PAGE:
Mr Newton said many people who were not well informed believed Israel was deserving of support by countries such as Australia and the United States.

  • Adam

    Times they are changin………….
    Life finds a way, WAKING UP to the one & only show EVOLUTION, No doors no hells no heavens,no marketing, no PR, no campaign, no frequency, no target audience, no covert no overt, no collateral damage, no preemption, No Terror No Torture just TRUTH.
    The moment we come to the realization that we are a million years old & not 4000 a quantum leap will take place, it has begun around NOW.

  • Adrian

    I have no Jewish blood. I have no Jewish family or friends. I am well educated with more than one Masters Degree. I work for the Australian Government in a managerial role. I figure I am the average educated Australian – the type of people Mr Newton claims no longer support Israel.

    But I fully support Israel's right to defend itself. How many of the left believe that the world would be a nicer place if only the Israelis were living under Arab rule? Robert Newton has his opinion – he has been an ambassador to Egypt and has many connections there still. I, and I know many like me, fully support Israel because they are subjected to relentless assault on many fronts.

    Contrary to what Mr Newton thinks, many people are very well informed in Australia – they just don't agree with him. We read books on modern history – we see translations of Arab news articles on Israel – they all paint a picture of a liberal democracy under assault from neighbors who can't accept the existence of a Jewish state. Would you want Arab government in Australia? Why should the Israelis?

    • Moe

      Adrian, if it was a case of defense then there would be no problem.

      I say do your research and actually look at fact rather than good PR.

      Israel as a nation HIRES PR agencies to cover its messes and has for the last 40 yrs.

      Reporters who used to be on the Israeli lobby and then WENT to palestine and saw with their own eyes have almost all changed their minds in regards to the human rights violations and such.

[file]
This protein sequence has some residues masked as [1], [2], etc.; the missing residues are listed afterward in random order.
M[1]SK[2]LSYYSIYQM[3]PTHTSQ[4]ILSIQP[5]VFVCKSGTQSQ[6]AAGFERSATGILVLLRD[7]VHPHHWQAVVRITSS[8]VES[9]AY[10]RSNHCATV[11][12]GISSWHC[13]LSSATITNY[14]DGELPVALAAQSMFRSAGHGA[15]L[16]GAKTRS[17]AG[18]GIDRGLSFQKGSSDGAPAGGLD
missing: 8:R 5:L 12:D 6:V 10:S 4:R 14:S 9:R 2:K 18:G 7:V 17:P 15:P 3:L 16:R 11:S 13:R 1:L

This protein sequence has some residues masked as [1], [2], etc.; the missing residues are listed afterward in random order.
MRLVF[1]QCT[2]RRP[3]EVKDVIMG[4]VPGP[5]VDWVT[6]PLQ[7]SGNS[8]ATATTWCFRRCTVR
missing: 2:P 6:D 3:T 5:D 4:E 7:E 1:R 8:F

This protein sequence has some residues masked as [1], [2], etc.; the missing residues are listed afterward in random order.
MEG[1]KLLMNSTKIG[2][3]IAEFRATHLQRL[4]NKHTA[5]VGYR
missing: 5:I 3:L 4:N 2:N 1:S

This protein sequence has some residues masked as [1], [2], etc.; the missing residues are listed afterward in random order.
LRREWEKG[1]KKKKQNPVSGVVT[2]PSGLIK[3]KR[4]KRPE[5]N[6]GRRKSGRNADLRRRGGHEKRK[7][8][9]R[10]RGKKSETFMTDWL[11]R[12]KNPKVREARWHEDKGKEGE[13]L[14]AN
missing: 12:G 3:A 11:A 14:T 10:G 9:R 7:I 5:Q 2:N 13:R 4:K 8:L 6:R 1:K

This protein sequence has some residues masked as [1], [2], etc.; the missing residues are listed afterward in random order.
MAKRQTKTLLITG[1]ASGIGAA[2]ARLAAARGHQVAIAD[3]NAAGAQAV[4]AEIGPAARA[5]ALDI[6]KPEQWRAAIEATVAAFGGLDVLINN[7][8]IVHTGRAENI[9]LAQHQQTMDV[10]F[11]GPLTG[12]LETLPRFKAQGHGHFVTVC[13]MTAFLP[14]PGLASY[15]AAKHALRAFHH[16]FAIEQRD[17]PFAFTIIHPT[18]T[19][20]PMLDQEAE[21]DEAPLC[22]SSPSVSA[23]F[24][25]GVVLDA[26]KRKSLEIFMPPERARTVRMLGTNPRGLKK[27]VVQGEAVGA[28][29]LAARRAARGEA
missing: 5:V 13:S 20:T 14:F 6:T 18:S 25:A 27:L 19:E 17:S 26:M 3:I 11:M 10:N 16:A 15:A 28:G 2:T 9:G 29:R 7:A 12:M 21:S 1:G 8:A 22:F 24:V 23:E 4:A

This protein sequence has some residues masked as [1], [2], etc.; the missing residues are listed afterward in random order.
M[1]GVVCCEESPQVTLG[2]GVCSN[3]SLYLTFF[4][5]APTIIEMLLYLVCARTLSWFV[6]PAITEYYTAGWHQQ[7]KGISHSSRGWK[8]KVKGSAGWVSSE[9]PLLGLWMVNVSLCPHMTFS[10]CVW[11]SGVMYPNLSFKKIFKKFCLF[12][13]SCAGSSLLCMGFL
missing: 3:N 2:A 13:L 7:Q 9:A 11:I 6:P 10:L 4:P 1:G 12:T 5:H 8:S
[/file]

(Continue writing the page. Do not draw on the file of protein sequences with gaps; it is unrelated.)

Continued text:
These movements are not aimed as anti israeli but rather, anti-israeli-nonaccountability.

      I hope these links help you become more well informed, as if you are relying on mass media that is mostly bought and paid for, i cry for you for thinking you have the facts.

      check the statistics, all of which are shown unbiasedly here: (the site is only titled such as it is meant to show accountablity of financing the israeli war machine by american aide.)

      I am sure many palestinians who have had their families wiped out would politely disagree with you.

    • Hugo

      Well you are THE IGNORANT. 90% of Jews in Israel are Ashkenaze which means they are descendents of CONVERTED Eastern European Jews who are NOT SEMITIC and who have nothing to do with Ancient Palestine. Their ancestors were never there.
      The real Jews are Sephardic and semitic and they are a minority in Israel as most of them were brought to Rome 2000 years ago as slaves by the Ancient Romans and their descendants still live there.
      The Ashkenaze Jews already have a Jewish State in Russia called "Birobidzhan" that Stalin gave them in 1939. Why don`t they go there?

  • Peter

    Over 800,000 Jews were pushed out of Arab countries. Many had to leave their homes behind. I was recently in Morocco where tiny, elderly, communities are the only remnants of a quarter of a million Jews who once lived there. Their ancestors were there long before invading Arabs arrived. Why did they leave. Along with the Christians the Muslim fanatics were making life unpleasant for non Muslims and still are. Many of these Jewish refugees from all over the Arab world live in Melbourne and no doubt in Sydney. Robert you could easily talk to them and get the other side of the story. You couldn't do that while you were in Egypt, they had all left.

  • and also, adrian, arab rule? it was like that pre-1948 and they were doing just fine without a gun in sight.

    you have been brainwashed.

  • ratrickfourmy

    Being educated and well-informed does not imply impartiality. We make moral choices, and have cultural preferences outside of being 'well-informed'. In fact, such a claim of being 'well-informed' is quite arrogant, as a person not well-informed still has valid and valuable insights and cultural preferences.
    Socially, you may not be brave enough to give voice to your inner concerns about the Palestinians. Perhaps you picked up some zionist ideology at an early age and never confronted it. Who knows? Do you really think that the human-rights dimension to the israeli conflict will be solved by calling 'israel' a "Jewish" state? What about the non-Jewish citizens?